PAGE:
On Thu, Jan 27, 2011 at 11:52 AM, Bruce Momjian <bruce(at)momjian(dot)us> wrote:
> Robert Haas wrote:
>> On Thu, Jan 27, 2011 at 11:41 AM, Bruce Momjian <bruce(at)momjian(dot)us> wrote:
>> >> Or for that we could just disable branch creation *completely*, and
>> >> then turn off that restriction that one time / year that we actually
>> >> create a branch?
>> > Well, branch creation can always be undone --- branch removal seems like
>> > the big problem because it can't.
>> As I've repeatedly said, branch removal CAN be undone. I don't see
>> any evidence that we have an actual problem here that needs worrying
> OK, someone removes a branch. If it is still in his local tree, he can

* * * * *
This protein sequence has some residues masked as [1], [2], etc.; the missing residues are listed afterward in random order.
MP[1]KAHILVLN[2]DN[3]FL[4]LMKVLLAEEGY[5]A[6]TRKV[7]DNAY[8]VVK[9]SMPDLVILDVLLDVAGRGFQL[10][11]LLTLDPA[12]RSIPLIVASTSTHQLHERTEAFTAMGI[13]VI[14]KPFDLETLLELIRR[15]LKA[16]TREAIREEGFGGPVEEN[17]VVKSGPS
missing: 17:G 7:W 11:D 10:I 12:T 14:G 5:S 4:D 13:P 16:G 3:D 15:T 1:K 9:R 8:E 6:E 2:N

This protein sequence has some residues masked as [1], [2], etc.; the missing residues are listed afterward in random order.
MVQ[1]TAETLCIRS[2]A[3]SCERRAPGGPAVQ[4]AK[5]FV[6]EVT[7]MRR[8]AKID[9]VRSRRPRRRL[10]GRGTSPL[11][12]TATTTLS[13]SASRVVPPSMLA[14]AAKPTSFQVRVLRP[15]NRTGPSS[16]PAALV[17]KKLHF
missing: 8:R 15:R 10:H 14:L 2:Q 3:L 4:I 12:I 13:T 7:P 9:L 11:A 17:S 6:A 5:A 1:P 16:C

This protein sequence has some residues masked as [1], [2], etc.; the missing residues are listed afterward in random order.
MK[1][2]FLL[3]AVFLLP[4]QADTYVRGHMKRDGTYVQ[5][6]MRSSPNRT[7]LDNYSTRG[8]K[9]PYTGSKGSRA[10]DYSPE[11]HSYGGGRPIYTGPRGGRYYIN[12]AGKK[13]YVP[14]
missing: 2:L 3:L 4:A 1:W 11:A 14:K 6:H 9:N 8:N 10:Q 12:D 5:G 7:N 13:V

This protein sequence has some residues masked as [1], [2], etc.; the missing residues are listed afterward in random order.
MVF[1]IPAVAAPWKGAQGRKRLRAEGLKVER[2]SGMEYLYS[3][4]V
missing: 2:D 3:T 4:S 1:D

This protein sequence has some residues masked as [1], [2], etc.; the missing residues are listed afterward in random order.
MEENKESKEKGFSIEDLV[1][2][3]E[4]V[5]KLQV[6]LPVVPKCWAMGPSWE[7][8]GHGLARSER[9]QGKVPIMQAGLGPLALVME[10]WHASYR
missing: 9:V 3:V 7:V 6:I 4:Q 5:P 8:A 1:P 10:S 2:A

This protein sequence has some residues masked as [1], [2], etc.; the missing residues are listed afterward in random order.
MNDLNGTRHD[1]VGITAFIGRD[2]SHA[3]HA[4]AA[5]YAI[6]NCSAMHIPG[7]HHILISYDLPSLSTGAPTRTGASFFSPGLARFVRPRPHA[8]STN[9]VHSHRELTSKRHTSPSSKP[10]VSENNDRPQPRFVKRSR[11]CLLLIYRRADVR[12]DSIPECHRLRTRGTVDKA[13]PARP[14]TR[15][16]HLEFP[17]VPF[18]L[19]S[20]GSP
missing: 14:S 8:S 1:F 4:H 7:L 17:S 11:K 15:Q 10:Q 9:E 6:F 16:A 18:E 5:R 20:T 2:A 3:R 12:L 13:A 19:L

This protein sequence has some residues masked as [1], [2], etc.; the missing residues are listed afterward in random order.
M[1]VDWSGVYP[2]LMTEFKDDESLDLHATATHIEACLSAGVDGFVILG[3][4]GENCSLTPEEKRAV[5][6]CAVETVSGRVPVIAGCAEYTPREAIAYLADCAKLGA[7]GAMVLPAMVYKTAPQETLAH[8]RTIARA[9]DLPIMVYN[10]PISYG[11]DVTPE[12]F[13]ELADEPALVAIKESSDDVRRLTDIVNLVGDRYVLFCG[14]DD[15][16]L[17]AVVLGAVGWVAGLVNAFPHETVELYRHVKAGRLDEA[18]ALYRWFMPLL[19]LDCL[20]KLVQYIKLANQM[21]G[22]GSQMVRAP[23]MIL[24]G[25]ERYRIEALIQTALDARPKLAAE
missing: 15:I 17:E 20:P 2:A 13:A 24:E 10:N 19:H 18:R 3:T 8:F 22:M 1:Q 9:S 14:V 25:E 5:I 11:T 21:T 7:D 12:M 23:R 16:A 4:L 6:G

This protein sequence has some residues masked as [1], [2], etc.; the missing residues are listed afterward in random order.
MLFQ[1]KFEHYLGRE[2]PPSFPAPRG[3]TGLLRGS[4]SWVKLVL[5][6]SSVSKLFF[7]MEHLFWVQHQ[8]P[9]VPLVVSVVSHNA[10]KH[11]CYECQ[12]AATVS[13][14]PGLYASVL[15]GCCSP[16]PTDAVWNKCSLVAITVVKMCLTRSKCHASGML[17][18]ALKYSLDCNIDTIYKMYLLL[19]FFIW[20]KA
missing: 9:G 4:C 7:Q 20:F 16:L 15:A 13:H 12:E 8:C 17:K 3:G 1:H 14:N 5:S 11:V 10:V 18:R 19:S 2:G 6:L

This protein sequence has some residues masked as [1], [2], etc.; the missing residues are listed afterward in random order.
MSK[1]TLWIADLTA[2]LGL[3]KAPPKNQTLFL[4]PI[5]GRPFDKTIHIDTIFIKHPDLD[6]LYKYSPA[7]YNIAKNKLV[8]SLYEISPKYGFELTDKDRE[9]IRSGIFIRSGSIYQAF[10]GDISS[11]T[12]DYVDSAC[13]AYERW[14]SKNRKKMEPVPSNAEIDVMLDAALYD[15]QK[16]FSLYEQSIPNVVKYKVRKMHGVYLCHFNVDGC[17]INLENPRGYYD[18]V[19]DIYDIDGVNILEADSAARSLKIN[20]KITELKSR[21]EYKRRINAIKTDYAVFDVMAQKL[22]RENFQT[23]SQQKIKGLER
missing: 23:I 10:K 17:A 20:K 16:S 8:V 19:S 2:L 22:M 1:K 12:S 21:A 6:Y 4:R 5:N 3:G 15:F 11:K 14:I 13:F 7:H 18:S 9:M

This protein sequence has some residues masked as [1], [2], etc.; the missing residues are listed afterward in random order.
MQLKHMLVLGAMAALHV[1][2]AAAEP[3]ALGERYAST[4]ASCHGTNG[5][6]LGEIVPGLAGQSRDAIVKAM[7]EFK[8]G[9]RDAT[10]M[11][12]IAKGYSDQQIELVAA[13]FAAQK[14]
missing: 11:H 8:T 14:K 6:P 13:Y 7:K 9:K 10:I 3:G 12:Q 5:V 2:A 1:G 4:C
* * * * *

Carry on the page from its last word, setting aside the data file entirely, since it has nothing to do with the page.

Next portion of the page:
> push it back. If not, he has to go around and find someone who does
> have it, and who has the most recent copy? Can master be removed too?
So if someone does this (which does not look at all likely to me):
git push origin :REL9_0_STABLE
git branch -r -D origin/REL9_0_STABLE
git branch -d REL9_0_STABLE
...then, yes, they will need to find someone who has run 'git pull'
since the last change that was made to that branch. OR they could get
it back from the anonymous mirror of the canonical repository, which
should always be up to date, OR I think there's an automatically
updated mirror on github also.
The master branch can be removed the same as any other one - just
substitute master in place of REL9_0_STABLE in the above commands.
But why would you do such a nutty thing? Worst case scenario looks to
me like you type the first of those commands and then go "oh crud".
And if any of our 19 committers were unaware of the hazards of
inserting random colons into their git commands, hopefully this
discussion has awakened them to the error of their ways.
The Enterprise PostgreSQL Company
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